There's a new way to explore Oregon and this one is really for the birds!
But it's designed for people - especially folks who like to explore new destinations where half the fun is in the getting there.
The first "Willamette Valley Birding Trail" is a new partnership between varied birding groups and Travel Oregon.
It offers people a chance to explore 130 legitimate birding sites in a region that is home to 70 percent of the state's population.
Joel Geier and I recently met at W Finley Refuge where he told me that variety is the spice of his birding life along the new Willamette Birding Trail.
"They're such fascinating creatures; they're feathered and for me, they have a little more variety than mammals."
Geier knows his birding game well! After all, he's a longtime member of the Oregon Field Ornithologists. His organization along with several others including Travel Oregon joined to identify 130 birding trails in the Willamette Valley.
"We've set it up as 12 different loops in the valley so that if you live in one of the communities in the valley, you can go out on a weekend and visit a loop that includes 10 or 12 different sites."
It's easy to locate a trail online. A click of your mouse takes you inside one of the dozen different loops where you'll find directions to the sites plus photos of the species that you'll see along the way.
"On each of those loops," noted Geier, "There will be sites that you never thought about visiting before and you'll be surprised that they are pretty special places."
Sallie Gentry and Molly Monroe agree that the new Homer Campbell Memorial Boardwalk at William Finley Wildlife Refuge near Corvallis is one of those special places where you can go birding.
"The boardwalk is on pretty level, even terrain and there are two benches along that they can rest if they get tired," said Gentry.
It's an astonishing trail that is wheelchair accessible along 1700 feet of elevated boardwalk that leads to an observation blind that overlooks a small pond that attracts many different birds.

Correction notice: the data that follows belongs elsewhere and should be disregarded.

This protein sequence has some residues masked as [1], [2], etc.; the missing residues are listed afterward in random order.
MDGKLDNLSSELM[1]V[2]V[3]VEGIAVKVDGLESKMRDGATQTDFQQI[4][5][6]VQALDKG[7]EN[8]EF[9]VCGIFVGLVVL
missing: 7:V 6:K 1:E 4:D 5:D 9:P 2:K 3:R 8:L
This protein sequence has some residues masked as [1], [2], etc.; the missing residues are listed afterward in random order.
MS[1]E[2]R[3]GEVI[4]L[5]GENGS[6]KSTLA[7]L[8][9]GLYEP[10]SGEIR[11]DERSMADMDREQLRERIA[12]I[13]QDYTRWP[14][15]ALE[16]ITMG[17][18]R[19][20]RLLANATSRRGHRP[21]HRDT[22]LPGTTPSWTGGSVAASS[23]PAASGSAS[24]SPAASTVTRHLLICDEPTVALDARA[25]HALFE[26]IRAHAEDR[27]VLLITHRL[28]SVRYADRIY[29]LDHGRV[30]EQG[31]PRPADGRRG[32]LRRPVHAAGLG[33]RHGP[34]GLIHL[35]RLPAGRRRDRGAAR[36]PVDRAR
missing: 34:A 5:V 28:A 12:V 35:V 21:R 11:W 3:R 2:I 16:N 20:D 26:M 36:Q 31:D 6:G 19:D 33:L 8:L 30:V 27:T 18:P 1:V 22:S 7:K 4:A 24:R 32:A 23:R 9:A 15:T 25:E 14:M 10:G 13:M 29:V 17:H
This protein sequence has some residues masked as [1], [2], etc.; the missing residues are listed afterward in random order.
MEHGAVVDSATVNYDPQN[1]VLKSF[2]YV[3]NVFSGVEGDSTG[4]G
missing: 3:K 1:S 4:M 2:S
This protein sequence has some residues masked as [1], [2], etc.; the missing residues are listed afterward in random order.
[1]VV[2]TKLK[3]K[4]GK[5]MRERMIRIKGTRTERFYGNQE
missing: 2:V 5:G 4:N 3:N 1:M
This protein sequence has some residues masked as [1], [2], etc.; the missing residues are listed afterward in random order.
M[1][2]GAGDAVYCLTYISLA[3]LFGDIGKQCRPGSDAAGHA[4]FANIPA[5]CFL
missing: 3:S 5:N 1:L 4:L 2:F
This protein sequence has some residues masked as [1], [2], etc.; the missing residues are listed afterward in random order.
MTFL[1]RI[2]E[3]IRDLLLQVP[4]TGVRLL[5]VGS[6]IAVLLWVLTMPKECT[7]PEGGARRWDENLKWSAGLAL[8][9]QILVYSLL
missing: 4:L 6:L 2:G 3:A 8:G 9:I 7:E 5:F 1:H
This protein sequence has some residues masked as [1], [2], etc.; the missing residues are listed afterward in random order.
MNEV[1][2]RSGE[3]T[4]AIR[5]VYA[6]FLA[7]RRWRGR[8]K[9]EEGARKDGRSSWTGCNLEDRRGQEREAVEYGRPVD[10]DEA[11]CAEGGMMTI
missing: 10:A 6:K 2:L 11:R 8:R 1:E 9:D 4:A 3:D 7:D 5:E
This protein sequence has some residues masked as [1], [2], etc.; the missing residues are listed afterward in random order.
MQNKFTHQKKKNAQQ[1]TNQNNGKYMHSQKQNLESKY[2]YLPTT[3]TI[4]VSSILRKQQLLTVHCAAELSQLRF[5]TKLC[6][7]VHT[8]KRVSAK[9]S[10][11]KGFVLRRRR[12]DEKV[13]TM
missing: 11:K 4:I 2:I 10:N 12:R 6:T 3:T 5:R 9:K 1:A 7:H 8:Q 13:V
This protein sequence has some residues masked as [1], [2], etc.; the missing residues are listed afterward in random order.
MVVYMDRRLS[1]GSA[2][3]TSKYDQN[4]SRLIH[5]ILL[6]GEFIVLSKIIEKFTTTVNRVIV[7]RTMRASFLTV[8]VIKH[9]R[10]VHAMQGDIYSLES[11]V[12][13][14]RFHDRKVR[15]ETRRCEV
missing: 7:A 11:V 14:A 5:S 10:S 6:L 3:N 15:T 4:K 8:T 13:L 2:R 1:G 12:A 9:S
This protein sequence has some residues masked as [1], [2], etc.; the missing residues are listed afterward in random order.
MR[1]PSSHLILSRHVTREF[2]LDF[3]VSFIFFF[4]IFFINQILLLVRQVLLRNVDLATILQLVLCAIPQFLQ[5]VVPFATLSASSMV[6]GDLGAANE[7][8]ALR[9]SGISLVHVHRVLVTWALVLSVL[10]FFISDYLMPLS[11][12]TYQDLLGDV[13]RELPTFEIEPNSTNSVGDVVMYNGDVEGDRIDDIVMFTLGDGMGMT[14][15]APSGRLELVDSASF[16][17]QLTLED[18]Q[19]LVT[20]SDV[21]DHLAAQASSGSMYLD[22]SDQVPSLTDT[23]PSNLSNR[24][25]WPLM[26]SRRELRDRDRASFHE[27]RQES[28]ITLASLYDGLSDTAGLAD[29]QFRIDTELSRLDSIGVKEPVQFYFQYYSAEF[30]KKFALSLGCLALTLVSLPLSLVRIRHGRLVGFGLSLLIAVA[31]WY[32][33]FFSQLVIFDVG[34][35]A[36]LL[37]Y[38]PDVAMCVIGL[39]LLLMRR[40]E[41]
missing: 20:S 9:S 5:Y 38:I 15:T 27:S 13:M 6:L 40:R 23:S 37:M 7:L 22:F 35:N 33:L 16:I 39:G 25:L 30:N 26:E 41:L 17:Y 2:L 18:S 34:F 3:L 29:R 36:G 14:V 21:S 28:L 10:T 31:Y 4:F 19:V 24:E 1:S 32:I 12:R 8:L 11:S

"It is a magnet for wildlife," noted Monroe. "We'll have thousands upon thousands of ducks and geese and swans here within the next few months."
Gentry added, "We're kind of a little known secret right now, but I think we're going to become more well known because there are such excellent wildlife viewing opportunities here and you can get relatively close without disturbing the wildlife."
Not only wintering waterfowl, but also raptor species like bald eagles make the Finley Refuge their winter homes.
"It's one of the easiest birds for most people to identify so it's fun for them.
Often, you just look out on a tree line of snags and say, 'Oh, there's an eagle perched right there.' Eagles are good because they're well known by most people and they're recovery from near extinction is such a success story."
If you're eager to learn more about birding, but you're not sure how to get started, Gentry said that there is good news for the casual first time visitor this Fall season.
"Many people come here and don't realize the wealth of birds that they may find on the refuge and so lack some basic tools. We've developed "family kits" that include everything one would need here. Check out binoculars or a field guide, take it with them out on the hike or drive the auto-route and just bring them back at the end of the day. It's really a great deal!
All agree that wildlife viewing along the new Willamette Birding Trail is just the ticket to see Oregon from a different point of view.
"Oh, I think it's a huge deal," exclaimed Monroe. "Birding is a growing pastime - and it is one that brings a lot of enjoyment to a large variety of people of all ages."